There are a few situations where it is not possible to keep your business phone number when going to a new provider. For example:
1. If the customer has already cancelled service with their old provider and therefore the number is no longer active or has been assigned to a new customer.
2. If the new carrier does not have an interconnection agreement with the donor carrier.
3. If the new carrier does not cover the rate center associated with your number.
So if you can’t port your phone number, what can you do?
1. Go Toll Free.
Most providers have a pool of phone numbers available for purchase and immediate use from an online administrative portal. In this case, you should notify existing customers and contacts of the change in phone number via email or other communication channels.
2. Remote Call Forwarding
RCF is a feature offered by V1 VoIP that allows a customer to maintain a phone number in a different geographical area than their physical location. In this case, you would purchase a local phone number with the new provider, and have the current provider use RCF to direct all calls made to the existing phone number to the new phone number. This is great if your phone number is highly visible and changing it would impact your business.
If you’ve wondered if you get to keep your phone number when switching providers, then what you are really asking about is porting. Porting, or more formally, Local Number Portability (LNP), is the process of transferring a phone number from one service provider to another. When switching to a new business phone service, if you want to keep your existing phone number you will need to take action to transfer your phone number(s) from one provider to the other. This is where the process, called ‘porting’, occurs.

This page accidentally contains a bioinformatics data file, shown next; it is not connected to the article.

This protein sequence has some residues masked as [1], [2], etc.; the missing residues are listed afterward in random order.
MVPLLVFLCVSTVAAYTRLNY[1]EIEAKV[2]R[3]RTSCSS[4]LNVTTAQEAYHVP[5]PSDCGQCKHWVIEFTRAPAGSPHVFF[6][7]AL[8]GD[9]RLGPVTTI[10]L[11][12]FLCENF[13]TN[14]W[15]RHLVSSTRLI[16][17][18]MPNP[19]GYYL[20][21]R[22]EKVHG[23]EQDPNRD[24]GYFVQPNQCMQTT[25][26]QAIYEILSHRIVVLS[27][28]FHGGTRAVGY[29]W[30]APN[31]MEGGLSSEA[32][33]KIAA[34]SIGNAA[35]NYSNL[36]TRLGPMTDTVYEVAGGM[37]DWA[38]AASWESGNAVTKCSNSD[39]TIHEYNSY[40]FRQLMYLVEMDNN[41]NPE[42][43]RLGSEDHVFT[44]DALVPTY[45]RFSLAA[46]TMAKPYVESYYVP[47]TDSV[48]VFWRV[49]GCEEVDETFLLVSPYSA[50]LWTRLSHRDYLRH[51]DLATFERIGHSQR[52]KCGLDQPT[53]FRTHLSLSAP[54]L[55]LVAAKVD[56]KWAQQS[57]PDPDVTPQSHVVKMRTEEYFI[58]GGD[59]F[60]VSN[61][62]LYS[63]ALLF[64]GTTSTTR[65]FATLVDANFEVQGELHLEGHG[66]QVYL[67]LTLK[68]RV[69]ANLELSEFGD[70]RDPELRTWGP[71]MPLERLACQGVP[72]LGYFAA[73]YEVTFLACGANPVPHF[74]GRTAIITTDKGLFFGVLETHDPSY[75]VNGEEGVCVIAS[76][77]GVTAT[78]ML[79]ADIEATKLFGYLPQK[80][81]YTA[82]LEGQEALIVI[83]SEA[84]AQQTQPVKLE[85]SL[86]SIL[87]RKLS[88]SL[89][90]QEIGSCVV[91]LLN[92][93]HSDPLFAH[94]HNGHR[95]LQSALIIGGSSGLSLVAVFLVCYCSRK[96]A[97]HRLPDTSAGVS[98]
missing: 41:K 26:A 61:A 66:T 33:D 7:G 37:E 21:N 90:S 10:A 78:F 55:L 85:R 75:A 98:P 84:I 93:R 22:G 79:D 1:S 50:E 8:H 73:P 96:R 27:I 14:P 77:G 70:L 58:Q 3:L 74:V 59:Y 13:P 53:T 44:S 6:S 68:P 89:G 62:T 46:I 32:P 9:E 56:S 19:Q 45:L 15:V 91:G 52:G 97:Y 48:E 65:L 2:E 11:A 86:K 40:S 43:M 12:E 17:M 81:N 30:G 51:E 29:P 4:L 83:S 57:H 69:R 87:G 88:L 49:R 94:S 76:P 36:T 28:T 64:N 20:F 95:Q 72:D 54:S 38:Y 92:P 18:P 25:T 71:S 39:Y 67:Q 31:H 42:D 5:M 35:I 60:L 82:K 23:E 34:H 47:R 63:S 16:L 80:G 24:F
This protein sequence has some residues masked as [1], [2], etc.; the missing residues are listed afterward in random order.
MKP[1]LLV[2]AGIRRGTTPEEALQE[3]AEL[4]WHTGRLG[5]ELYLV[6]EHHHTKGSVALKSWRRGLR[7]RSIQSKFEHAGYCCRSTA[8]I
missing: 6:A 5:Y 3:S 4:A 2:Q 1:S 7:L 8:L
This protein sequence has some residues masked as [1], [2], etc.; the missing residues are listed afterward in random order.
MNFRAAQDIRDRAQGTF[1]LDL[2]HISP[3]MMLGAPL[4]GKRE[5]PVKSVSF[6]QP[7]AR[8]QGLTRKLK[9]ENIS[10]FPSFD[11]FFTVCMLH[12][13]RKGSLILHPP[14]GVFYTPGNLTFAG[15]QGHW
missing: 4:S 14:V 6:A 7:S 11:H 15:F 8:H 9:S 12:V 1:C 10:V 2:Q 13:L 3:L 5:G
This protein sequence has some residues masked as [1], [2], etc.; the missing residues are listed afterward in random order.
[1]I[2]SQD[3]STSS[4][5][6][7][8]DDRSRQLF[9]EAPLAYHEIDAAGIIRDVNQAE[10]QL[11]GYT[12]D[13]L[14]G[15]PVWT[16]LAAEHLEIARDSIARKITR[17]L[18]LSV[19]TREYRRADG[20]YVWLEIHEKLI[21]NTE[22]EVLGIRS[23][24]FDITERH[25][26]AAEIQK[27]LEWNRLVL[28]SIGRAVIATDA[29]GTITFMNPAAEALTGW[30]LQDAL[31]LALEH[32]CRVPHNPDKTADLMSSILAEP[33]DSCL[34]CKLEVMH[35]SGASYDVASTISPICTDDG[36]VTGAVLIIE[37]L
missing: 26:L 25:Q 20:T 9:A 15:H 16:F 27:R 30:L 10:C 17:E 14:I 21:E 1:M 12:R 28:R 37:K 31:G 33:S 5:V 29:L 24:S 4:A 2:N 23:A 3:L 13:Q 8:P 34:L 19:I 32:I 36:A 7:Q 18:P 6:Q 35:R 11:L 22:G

Is porting a number legal? Oh yes it is! It is also heavily regulated as well. Number porting is actually mandated by the Federal Communications Commission (FCC) and also included in the Telecommunications Act of 1996.
The customer’s part of porting providing the details of a port and initiating a request with their provider. The provider’s part is working with other providers to complete the port request and updating the customer on the status of the port request.
If you’re planning on switching phone service providers, notify both parties early to understand what your business phone number porting options are. This reduces the likelihood of unexpected changes to your business operations, and gives you time to evaluate alternatives in case a port is not possible. There are a few instances in which a phone number cannot be ported to a new provider. To read more about that, please see our non porting number guide.